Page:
Responding to questions from the press, Transport ministry director-general Alec Moemi said on Saturday 30 May that athletes and teams might be permitted to travel out of hotspots for training or matches.


Moemi said that the finer details of such travel arrangements still needed to be ironed out between the transport department and the ministry of sports, arts and culture.

Athletes might be permitted to leave hotspots


Sports Minister Nathi Mthethwa confirmed on Friday that non-contact sports could stage matches under lockdown level 3. There is a caveat; in that, no events or training can take place in the so-called hotspots with high rates of infection.


"Resumption of non-contact sports training and matches in areas declared as hot spots by the minister of cooperative governance and traditional affairs, upon recommendation by cabinet member responsible for health, and in consultation with the cabinet, is prohibited," Mthethwa said.

Athletes might be permitted to leave hotspots for training and matches

Proteas during the International Test Series 2019/20 training session for South Africa at St Georges Park in Port Elizabeth on 15 January 2020 © Deryck Foster/BackpagePix


This prompted a query from the press regarding the possibility of individual athletes or teams, travelling out of hotspots for matches or training.


"This could be permissible considering the nature of the sports," Moemi said.
"Because right now our counterparts in the department of sports' arts and culture have issued new directions that allow for non-contact sports to be played. However, those sports cannot be played in some hotspots that have been designated.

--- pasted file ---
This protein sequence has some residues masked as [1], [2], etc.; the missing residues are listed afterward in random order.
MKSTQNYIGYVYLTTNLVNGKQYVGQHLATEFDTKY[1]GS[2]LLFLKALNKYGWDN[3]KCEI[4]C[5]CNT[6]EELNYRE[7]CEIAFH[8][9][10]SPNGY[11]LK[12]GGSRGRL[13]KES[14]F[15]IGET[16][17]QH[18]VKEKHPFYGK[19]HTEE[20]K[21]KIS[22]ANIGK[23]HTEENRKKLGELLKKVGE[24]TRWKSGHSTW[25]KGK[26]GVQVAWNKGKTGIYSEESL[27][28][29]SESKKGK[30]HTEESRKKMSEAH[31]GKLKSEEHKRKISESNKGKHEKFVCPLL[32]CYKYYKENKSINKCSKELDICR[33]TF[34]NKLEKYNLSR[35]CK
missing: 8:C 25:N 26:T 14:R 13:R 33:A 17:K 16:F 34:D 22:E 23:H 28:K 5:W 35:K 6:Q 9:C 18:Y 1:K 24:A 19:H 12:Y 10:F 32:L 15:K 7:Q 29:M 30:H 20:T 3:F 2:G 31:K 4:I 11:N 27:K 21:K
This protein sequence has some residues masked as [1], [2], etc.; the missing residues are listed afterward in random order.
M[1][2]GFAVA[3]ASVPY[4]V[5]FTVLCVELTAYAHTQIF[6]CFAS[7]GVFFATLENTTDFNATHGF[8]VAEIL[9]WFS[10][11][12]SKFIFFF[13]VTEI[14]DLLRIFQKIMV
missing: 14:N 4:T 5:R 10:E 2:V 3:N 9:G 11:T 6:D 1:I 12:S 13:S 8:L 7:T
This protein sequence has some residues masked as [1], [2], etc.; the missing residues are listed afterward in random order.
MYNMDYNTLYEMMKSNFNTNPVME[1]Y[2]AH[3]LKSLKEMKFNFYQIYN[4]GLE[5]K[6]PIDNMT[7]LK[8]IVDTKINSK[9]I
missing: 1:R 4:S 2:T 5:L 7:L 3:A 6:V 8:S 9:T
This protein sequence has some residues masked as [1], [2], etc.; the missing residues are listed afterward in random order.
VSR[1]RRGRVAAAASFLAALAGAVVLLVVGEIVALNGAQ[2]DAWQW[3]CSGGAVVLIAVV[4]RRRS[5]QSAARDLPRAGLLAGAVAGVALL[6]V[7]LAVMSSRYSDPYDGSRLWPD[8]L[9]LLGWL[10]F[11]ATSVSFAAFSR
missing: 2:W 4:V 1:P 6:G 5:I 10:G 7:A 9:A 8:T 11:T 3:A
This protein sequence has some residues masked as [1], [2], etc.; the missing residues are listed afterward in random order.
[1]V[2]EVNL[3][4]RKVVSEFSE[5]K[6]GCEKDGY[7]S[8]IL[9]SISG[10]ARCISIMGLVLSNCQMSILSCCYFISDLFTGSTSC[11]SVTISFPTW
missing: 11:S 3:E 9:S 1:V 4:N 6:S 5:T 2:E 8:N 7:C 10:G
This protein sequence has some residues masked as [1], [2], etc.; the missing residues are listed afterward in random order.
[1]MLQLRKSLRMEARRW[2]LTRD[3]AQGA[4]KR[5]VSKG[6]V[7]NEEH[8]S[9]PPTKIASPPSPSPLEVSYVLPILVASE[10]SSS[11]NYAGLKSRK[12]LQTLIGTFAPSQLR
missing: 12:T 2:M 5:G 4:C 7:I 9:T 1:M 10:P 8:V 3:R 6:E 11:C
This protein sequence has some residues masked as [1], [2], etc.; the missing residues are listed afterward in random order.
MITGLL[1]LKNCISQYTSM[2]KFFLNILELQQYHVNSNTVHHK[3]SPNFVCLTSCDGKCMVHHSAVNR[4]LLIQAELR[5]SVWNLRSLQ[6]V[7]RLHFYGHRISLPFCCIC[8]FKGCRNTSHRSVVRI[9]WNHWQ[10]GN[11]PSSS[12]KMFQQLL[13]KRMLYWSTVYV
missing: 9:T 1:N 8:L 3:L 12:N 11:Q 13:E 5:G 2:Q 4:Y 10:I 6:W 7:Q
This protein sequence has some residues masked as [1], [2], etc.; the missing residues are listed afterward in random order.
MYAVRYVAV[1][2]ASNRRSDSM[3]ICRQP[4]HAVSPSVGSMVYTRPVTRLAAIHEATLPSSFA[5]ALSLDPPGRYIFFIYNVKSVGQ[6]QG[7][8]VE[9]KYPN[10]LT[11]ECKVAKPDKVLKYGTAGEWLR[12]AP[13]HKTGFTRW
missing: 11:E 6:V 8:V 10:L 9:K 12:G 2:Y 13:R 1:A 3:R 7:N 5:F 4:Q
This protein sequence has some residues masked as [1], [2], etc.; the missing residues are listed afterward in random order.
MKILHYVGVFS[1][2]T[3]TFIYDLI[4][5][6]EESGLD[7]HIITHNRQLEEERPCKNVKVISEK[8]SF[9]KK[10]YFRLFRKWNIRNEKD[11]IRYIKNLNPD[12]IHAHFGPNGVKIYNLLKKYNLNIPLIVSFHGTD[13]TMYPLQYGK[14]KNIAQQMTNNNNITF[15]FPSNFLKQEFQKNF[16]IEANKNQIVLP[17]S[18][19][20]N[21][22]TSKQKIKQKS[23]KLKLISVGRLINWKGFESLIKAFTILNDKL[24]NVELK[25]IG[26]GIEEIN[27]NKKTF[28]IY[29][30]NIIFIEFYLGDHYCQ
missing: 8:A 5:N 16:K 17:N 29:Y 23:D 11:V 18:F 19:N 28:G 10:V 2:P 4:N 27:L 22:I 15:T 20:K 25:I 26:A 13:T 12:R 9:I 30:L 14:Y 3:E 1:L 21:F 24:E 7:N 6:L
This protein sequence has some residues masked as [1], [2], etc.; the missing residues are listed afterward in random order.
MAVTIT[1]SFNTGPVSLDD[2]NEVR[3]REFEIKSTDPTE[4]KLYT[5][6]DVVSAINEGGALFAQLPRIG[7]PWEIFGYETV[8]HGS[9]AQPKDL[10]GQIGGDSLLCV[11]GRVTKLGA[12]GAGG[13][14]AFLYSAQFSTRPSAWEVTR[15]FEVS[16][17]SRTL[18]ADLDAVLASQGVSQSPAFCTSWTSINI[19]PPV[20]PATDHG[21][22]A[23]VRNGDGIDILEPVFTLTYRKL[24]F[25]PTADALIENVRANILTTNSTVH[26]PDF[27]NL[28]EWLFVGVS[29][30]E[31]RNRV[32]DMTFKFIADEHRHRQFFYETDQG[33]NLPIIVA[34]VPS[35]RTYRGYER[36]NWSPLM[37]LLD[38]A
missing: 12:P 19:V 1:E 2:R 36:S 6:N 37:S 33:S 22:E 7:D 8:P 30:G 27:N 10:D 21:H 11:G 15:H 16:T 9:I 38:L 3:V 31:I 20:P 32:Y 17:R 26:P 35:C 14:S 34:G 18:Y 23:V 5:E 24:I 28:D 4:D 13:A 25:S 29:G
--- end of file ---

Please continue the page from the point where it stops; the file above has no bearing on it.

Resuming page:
"Can they play in non-hotspot areas? Certainly. Can the professional athletes who are allowed to go back to training train in non-hotspot areas? Certainly yes.


"So the protocols, however, of the movement of those people for that purpose is what we and the department of sports' arts and culture can resolve between ourselves."

 Nothing set in stone


Transport Minister Fikile Mbalula said that nothing surrounding the coronavirus was set in stone, during a media briefing that covered a spread of transport related issues. 


Cricket South Africa is hopeful of hosting India in a T20I series in August but could see their choices of venue limited by the hotspot regulations. The hotspot metros Johannesburg' Tshwane' Ekurhuleni' Ethekwini' Nelson Mandela Bay' Buffalo City and Cape Town are all home to major international cricket stadiums.


The ban would also affect plans SA Rugby have for a six-team franchise series. If strictly enforced the ban on training in hotspots could mean that only the Free State Cheetahs would be allowed to train. The door remains open for franchises to set up camp outside of the hotspots.


All sports that wish to resume activity of any kind will need to present return plans to the department of sports, arts and culture within 14 days.